After years of planning and billions of dollars being invested in the project, Amazon founder Jeff Bezos was selected to be one of the first people to ride a rocket built by his other company, Blue Origin, to the outer reaches of the solar system. However, the event itself served as an opportunity for Bezos to promote a third investment in the larger Amazon portfolio: the electric vehicle startup Rivian.
Over the course of the broadcast, Bezos and his fellow astronauts were shuttled around in Rivian’s electric pickup truck and SUV, which was an unsurprising decision given that Amazon now owns more than 10% of the EV startup after leading and participating in multiple funding rounds. The hosts of Blue Origin’s livestream made certain to inform everyone else in the audience of what they were seeing as well.
Everything is an advertisement in commercial space.
“And now the astronauts have arrived. There you can see Jeff Bezos in the foreground, Oliver Daemen stepping into the Rivian,” Ariane Cornell, Blue Origin’s director of “astronaut and orbital sales,” said cheerfully during the broadcast as the group piled into one of the startup’s SUVs to head to the rocket for their trip to space. “There you can see Jeff Bezos in the foreground, Oliver Daemen stepping into the Rivian,” Cornell added. An aerial shot of the electric SUV driving toward the pad was then shown in two parts during an interview with Mercury 13 legend Wally Funk, followed by a long, continuous aerial shot of the SUV driving away from the pad.
As soon as the astronauts touched down safely an hour later, there they were again: a convoy of Rivian pickups and SUVs rumbling across the West Texas landscape, greeting the newly returned astronauts from space. (The electric vehicles were tucked in among a few other Ford pickup trucks and SUVs, which is also a shareholder in Rivian and owns more than 10% of it.)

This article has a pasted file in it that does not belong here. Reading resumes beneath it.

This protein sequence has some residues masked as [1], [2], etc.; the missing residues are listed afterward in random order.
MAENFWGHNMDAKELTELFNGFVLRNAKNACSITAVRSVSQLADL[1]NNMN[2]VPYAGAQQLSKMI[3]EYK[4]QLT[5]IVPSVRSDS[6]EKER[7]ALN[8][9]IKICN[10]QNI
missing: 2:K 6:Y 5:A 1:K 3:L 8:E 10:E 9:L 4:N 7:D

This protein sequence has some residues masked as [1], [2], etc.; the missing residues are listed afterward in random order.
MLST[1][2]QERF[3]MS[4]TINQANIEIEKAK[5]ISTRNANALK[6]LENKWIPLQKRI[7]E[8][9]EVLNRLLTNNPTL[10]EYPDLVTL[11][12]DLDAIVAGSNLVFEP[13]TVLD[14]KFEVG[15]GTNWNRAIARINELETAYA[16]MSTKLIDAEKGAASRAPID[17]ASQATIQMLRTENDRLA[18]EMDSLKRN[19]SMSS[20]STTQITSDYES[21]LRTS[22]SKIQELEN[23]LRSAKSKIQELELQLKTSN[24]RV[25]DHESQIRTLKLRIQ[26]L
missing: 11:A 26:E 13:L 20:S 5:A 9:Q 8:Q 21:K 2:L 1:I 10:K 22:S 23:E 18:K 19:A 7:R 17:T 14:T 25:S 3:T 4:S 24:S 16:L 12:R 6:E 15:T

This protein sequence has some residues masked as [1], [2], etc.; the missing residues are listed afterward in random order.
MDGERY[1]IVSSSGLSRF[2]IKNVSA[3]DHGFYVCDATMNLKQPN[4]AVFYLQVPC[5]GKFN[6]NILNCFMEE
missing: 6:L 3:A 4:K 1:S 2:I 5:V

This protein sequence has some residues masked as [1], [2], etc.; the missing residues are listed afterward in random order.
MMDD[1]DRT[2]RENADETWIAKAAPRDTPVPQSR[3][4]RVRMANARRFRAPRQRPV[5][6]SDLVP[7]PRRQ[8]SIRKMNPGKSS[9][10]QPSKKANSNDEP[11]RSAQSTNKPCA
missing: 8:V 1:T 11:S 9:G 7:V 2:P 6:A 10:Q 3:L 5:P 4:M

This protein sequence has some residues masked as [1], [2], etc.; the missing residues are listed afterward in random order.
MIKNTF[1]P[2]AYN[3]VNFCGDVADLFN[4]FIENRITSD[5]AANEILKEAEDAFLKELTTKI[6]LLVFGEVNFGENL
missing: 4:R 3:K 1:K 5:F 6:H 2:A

The Rivians — who were most likely on loan, given the fact that their manufacturer plates were still on display — weren’t just there for the sake of the television broadcast, either. In the course of the launch, Blue Origin made use of the slide-out camping kitchen on a pair of Rivian pickups to prepare sausages and carne asada for guests — an optional feature that the startup has heavily promoted in the lead-up to production.
As a privately held company, Blue Origin’s first mission, like that of Virgin Galactic’s — which launched founder Richard Branson to the edge of space less than two weeks ago — had as much to do with promotion as it did with science or exploration. However, whereas Branson’s event had a festival feel to it, Blue Origin’s event was more in line with Bezos’ infamous calculation of the market. The event served as a platform for him to promote the projects on which he intends to focus his time now that he is no longer the CEO of Amazon, such as his space company and climate fund, and to throw a bone to the electric vehicle company into which Amazon has invested a significant amount of money. The absence of the delivery van Rivian is developing for Amazon was perhaps the most surprising aspect of the event.
Rivian already has a lot of money, but it is planning an initial public offering (IPO).
It’s not like Rivian, which recently announced that the first deliveries of its pickup truck and SUV will not take place until later this year, is in desperate need of the publicity. To date, the startup has raised more than $8 billion in funding from investors. Rivian has also already demonstrated that it is capable of developing its own effective cross-promotions. However, because Rivian is currently in the process of preparing for an initial public offering, it is possible that this demonstration of corporate synergy will play right into the hands of bankers.
The commercialization of the space industry has been underway for some time, but it has accelerated significantly in recent years as companies such as Blue Origin, Virgin Galactic, and Elon Musk’s SpaceX have grown in sophistication. These corporations have set out to dominate everything from “boring” tasks such as cargo runs and science missions to more dangerous endeavours such as securing people inside spacecrafts, among other things. They’ve also realised the importance of the attention these missions draw from the public. Remember that before SpaceX launched the first humans into space from American soil last year, those astronauts also got to ride in a promotional vehicle to the rocket launch pad — in a Tesla Model X.